A Norwegian Tragedy – Anders Behring Breivik and the Massacre of Utoya
By Aage Borchgrevink
Polity Press – £20.00
What happened in Norway (of all places) in the August of 2012, was a travesty of both human decency and moral behaviour.
That a very sad, and utterly brainwashed, myopic fool, would endeavour to indiscriminately kill so many of his own countrymen, beggars belief. That Anders Behring Breivik was so calculating and considered in doing so, surely beggars so much more. For one thing, it substantiates the issue of a certain philosophical chill factor of deeply ingrained, charitable understanding, having finally succumbed to an all time low.
A horribly perplexing nadir, from which there might not (ever) be a return.
The current, harrowing result, of which appears to have horribly and invariably manifested in the deplorable likes of Lee Rigby’s murderers, not to mention the equally squalid, even more recent antithesis of humanity, Joanna Dennehy. So this highly meticulous study of one of Norway’s darkest chapters, could, in a psychologically roundabout sort of way, just as easily have delved into the warped and deseased minds of said British patrons of butchery.
In fact, Aage Borchgrevink’s A Norwegian Tragedy – Anders Behring Breivik and the Massacre of Utoya, sheds a certain light on a subject that in all honesty, isn’t exactly a hundred miles removed from that of so many modern-day murderers. Whether it’s in the sky above New York, a railroad on the outskirts of Madrid, or a certain barracks in south London, is besides the point. As upon reading the following excerpt from Chapter Five’s ‘Morg the Graffiti Bomber – Anders Behring Beivik’s Youth,’ one will undoubtaldy recognise the symptoms of crass and contagious stupidity: ”Anders Behring Breivik encountered another side of Oslo when he started at Ris Lower Secondary School in 1992, aged thirteen […]. Hip-hop culture had arrived in Oslo in earnest, offering new opportunites to young people who previously would have been left out. The pig farmer’s son was reborn as a hip gangster, and the girls saw him in a different light […]. Teenagers started turning up and loitering in the West End of Oslo, on the lookout for snobs to rob and girls to chat up. The immigrant boys were feared and mythologized, and this fear descended on the school-yards when the gangs came in from the suburbs. This had the strongest effect of all on the taggers, who often allied themselves with what the Oslo rap group Karpe Diem called the ‘West End niggers’ – young people from minority backgrounds with links to the city’s gangs […]. For them, respect is about inspiring fear and exercising power over others. When this type of respect becomes a social value for which young people compete, it is a recipe for conflict[…]. The gangs derived their ethos from criminal cultures, even though they often referred to traditions from other home countries.”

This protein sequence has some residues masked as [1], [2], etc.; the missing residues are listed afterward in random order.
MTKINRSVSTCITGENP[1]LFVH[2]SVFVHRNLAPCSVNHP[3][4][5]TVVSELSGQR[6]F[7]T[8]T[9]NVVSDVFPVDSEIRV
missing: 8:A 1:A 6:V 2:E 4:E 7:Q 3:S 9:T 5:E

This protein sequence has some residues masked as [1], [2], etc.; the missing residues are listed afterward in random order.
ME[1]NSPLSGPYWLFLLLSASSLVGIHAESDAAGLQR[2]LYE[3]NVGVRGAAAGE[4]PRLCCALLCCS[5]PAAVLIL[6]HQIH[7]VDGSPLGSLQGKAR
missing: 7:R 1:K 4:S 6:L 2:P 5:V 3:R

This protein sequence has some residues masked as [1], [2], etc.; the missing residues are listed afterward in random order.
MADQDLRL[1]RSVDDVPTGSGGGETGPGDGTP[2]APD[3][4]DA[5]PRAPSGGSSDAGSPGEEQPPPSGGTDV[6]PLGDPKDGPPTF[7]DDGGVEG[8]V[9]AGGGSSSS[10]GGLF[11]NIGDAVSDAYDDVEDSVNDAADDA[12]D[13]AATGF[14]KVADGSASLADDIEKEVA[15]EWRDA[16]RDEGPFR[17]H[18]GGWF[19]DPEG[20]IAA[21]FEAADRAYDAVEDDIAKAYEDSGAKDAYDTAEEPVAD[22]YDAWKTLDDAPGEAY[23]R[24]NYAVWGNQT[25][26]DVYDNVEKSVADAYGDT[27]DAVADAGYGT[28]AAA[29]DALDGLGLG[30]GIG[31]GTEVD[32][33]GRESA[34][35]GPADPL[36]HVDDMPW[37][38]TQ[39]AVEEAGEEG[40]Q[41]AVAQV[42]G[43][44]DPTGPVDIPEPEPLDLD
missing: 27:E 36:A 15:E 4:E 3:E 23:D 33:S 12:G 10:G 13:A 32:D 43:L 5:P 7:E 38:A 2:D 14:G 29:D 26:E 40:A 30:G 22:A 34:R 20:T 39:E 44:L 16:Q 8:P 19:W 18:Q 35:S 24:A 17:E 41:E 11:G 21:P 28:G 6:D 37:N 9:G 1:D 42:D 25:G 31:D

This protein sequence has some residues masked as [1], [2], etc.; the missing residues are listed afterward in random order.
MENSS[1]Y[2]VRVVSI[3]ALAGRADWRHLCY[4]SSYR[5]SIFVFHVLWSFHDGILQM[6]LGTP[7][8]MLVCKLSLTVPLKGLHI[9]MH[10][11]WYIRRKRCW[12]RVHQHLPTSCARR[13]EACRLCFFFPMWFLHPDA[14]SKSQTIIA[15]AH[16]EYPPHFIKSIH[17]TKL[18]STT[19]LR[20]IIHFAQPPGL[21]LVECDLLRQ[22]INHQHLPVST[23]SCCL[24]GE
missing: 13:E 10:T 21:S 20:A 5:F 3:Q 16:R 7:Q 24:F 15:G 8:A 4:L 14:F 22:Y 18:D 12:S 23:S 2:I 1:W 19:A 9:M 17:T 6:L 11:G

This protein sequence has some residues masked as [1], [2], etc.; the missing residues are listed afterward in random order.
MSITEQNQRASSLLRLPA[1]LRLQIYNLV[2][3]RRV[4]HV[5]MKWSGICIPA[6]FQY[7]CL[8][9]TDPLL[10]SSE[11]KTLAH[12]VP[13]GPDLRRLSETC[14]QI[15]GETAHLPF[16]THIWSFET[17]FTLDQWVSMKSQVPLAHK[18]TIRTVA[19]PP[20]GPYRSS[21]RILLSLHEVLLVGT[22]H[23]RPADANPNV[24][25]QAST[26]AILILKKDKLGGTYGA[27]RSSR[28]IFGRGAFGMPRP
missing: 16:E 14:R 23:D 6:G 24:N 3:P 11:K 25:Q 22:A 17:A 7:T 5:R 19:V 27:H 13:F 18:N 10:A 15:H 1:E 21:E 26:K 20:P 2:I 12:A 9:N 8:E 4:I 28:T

This is just one instance of Borchgrevink’s sublime investigation: an investigation that burrows that much deeper, an investigation aligned with a focus one doesn’t often come across. Unless, of course, one’s referring to the recent tidal wave of superfluous tittle-tattle bollocks of the more thug’n’gangland persuasion. NONE of which even come into the equation (but for whatever reason, invariably and unfortunately do). It’s hardly surprising therefore, that A Norwegian Tragedy received the Norwegian Critics’ Award for 2012. Then again, this is the Norwegian writer, journalist and literary critic (who has worked as an adviser to the Norwegian Helsinki Committee for Human Rights since
1933) Borchgrevink’s fifth book.
It really is as Avishai Margalit – Emeritus Professor at The Hebrew University of Jerusalem – has written on the back cover: ”Breivik’s mass murder, coming of all places from Norway, shook the world. By a cool, clear and yet compassionate analysis, the book throws Northern bright light on the heart of darkness and succeeds in providing a rich context which helps us partially understand this wretched act of irrationality. The last chapter tells us a greeat deal about hatred. It is something we should all know about.”
I couldn’t agree more, it is indeed something we should all know about – even if it were to entail teaching right, from that of the potentially devastating wrong at school.
If we are to at least try and avoid the following (from the aforementioned fourteenth chapter, ‘Hatred’), it’s surely worth considering: ”One of ‘our own’ had attacked us. Some people discussed the destructive effect of computer games, while others thought that extreme right-wing ideologies and anti-Islamic doomsday rhetoric were to blame, that the Internet and social media could radicalize people, turning them into monsters, or that there was a hidden class of hateful male losers in Norway. Were there invisible rifts in Norwegian society that could reopen and spit out the glowing red lalva of hate again?”
It doesn’t even bear worth thinking about – which is why Borchgrevink’s book warrants to be embraced by sociologists and criminologists, not to mention all those who endeavour to subscribe to a better world.